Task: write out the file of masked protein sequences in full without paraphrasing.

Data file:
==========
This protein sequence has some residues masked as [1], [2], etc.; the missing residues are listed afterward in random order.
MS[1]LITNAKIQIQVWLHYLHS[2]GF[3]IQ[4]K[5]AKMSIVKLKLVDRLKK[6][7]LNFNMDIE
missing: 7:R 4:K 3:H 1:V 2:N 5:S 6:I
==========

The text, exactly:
This protein sequence has some residues masked as [1], [2], etc.; the missing residues are listed afterward in random order.
MS[1]LITNAKIQIQVWLHYLHS[2]GF[3]IQ[4]K[5]AKMSIVKLKLVDRLKK[6][7]LNFNMDIE
missing: 7:R 4:K 3:H 1:V 2:N 5:S 6:I